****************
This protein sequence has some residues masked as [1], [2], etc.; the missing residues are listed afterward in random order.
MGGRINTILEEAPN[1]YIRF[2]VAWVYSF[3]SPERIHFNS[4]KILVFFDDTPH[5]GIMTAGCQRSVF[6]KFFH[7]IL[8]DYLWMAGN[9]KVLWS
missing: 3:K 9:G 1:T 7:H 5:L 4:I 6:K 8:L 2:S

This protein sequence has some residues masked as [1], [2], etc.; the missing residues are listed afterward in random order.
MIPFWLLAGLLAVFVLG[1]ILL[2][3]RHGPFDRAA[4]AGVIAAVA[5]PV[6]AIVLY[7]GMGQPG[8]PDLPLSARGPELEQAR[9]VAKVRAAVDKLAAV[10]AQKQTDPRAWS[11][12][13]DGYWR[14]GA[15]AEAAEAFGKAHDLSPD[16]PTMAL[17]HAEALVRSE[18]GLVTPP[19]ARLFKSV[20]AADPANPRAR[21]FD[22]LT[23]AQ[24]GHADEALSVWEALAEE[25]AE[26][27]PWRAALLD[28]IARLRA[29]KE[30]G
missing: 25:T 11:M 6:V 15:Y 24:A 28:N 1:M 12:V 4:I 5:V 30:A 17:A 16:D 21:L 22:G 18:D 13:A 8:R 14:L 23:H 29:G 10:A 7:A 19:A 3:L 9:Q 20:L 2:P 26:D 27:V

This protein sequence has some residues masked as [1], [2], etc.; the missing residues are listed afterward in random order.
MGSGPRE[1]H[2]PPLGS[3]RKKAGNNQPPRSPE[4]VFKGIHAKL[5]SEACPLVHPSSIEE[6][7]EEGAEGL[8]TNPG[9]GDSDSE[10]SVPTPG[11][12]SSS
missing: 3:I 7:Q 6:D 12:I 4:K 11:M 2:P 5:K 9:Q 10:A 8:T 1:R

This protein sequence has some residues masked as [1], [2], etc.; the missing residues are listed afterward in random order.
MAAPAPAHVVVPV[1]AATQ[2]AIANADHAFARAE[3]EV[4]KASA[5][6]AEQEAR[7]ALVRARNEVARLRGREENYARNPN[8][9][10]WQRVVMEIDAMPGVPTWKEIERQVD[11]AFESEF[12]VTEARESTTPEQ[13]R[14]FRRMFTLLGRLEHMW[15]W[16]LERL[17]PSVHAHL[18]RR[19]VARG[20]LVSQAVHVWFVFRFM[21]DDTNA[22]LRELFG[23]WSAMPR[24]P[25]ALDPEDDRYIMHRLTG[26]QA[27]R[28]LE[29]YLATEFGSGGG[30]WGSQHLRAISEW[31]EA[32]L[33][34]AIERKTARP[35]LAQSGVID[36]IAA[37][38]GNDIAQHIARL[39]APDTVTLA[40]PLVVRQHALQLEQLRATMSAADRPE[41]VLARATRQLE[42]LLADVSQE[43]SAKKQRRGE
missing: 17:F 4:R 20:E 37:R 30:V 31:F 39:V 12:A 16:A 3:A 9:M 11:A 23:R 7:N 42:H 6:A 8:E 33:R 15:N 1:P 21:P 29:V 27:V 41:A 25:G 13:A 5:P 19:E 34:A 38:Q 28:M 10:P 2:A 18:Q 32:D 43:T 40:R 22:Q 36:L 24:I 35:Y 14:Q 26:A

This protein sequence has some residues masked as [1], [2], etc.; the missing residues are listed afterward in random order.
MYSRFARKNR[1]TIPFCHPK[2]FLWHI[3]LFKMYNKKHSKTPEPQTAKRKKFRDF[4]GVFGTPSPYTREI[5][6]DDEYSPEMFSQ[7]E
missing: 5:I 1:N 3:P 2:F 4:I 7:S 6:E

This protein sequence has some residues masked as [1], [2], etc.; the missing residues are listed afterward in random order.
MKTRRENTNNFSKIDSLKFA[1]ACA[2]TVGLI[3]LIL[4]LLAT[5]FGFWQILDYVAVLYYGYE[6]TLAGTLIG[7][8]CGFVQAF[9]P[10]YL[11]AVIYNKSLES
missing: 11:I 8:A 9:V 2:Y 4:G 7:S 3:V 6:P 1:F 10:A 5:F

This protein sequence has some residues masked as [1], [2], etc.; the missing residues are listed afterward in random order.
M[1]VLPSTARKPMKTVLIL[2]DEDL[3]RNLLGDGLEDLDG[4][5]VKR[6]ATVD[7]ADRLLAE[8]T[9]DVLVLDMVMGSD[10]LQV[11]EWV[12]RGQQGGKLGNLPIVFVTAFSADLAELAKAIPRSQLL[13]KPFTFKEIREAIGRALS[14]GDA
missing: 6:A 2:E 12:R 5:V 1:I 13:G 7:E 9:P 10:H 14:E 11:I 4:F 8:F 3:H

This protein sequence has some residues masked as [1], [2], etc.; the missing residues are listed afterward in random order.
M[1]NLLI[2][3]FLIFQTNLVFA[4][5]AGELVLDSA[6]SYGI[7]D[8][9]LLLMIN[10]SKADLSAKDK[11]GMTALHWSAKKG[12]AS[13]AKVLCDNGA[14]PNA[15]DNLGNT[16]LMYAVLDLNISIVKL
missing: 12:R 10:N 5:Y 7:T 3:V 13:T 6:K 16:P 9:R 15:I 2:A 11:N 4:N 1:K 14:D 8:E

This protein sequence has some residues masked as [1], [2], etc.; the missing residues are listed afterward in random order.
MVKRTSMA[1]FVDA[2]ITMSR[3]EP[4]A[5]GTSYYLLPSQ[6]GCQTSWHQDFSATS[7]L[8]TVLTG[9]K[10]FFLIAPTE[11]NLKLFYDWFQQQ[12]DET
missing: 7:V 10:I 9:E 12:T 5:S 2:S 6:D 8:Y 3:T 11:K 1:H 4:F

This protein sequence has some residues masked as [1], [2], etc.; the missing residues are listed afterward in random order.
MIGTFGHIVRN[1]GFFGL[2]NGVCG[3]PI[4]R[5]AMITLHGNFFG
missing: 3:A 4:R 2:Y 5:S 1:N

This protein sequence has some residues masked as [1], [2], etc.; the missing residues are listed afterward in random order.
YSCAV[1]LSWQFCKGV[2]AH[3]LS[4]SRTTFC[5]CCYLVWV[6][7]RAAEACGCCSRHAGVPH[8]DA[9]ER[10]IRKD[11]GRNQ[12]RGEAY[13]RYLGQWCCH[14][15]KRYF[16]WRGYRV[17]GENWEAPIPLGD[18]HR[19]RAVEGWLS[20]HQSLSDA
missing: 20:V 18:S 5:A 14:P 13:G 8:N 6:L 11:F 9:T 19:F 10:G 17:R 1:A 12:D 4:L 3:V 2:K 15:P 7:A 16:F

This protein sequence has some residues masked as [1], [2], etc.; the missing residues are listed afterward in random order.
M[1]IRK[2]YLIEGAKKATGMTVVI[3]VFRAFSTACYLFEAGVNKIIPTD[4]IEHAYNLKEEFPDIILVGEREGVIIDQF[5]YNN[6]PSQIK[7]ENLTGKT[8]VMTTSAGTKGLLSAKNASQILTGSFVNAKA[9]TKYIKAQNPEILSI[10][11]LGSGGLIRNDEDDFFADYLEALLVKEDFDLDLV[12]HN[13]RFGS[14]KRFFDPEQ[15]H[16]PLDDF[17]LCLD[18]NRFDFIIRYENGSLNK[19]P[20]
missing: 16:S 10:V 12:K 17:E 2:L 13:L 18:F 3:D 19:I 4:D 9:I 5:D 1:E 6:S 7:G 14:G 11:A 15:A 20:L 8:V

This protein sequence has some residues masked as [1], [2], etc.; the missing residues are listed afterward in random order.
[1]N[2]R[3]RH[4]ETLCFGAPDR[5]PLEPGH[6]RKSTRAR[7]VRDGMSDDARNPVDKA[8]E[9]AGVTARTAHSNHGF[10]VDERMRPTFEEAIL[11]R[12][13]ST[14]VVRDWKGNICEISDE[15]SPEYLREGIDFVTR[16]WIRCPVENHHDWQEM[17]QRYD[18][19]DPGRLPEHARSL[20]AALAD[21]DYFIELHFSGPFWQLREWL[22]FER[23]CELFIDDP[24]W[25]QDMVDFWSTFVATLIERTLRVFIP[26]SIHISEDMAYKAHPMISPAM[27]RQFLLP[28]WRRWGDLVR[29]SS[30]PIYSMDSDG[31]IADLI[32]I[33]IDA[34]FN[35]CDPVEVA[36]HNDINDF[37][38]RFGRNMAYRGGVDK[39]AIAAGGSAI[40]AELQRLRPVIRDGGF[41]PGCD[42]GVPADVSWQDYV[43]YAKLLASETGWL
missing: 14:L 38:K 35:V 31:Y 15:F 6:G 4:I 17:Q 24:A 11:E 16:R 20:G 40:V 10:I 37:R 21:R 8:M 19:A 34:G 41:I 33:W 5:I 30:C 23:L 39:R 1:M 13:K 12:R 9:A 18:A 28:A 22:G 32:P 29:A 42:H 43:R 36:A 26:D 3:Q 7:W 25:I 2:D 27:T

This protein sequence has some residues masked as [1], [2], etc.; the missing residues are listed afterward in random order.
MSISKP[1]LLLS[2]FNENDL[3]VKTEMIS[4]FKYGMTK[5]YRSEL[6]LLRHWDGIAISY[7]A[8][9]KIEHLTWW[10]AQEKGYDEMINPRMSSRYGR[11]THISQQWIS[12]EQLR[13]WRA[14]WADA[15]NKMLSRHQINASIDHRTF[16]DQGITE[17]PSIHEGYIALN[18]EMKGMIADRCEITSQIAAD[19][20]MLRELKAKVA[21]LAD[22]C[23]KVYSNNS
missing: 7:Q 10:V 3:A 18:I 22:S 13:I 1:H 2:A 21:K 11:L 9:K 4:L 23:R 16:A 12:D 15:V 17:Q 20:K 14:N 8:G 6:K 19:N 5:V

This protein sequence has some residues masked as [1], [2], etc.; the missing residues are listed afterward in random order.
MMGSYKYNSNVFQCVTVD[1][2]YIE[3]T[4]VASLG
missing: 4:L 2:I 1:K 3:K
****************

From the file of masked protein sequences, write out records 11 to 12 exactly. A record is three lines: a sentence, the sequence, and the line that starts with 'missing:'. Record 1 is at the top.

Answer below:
This protein sequence has some residues masked as [1], [2], etc.; the missing residues are listed afterward in random order.
YSCAV[1]LSWQFCKGV[2]AH[3]LS[4]SRTTFC[5]CCYLVWV[6][7]RAAEACGCCSRHAGVPH[8]DA[9]ER[10]IRKD[11]GRNQ[12]RGEAY[13]RYLGQWCCH[14][15]KRYF[16]WRGYRV[17]GENWEAPIPLGD[18]HR[19]RAVEGWLS[20]HQSLSDA
missing: 20:V 18:S 5:A 14:P 13:G 8:N 6:L 11:F 9:T 19:F 10:G 17:R 1:A 12:D 4:L 3:V 2:K 15:P 7:A 16:F

This protein sequence has some residues masked as [1], [2], etc.; the missing residues are listed afterward in random order.
M[1]IRK[2]YLIEGAKKATGMTVVI[3]VFRAFSTACYLFEAGVNKIIPTD[4]IEHAYNLKEEFPDIILVGEREGVIIDQF[5]YNN[6]PSQIK[7]ENLTGKT[8]VMTTSAGTKGLLSAKNASQILTGSFVNAKA[9]TKYIKAQNPEILSI[10][11]LGSGGLIRNDEDDFFADYLEALLVKEDFDLDLV[12]HN[13]RFGS[14]KRFFDPEQ[15]H[16]PLDDF[17]LCLD[18]NRFDFIIRYENGSLNK[19]P[20]
missing: 16:S 10:V 12:K 17:E 2:L 13:L 18:F 3:D 19:I 4:D 9:I 5:D 1:E 6:S 7:G 14:G 11:A 15:A 20:L 8:V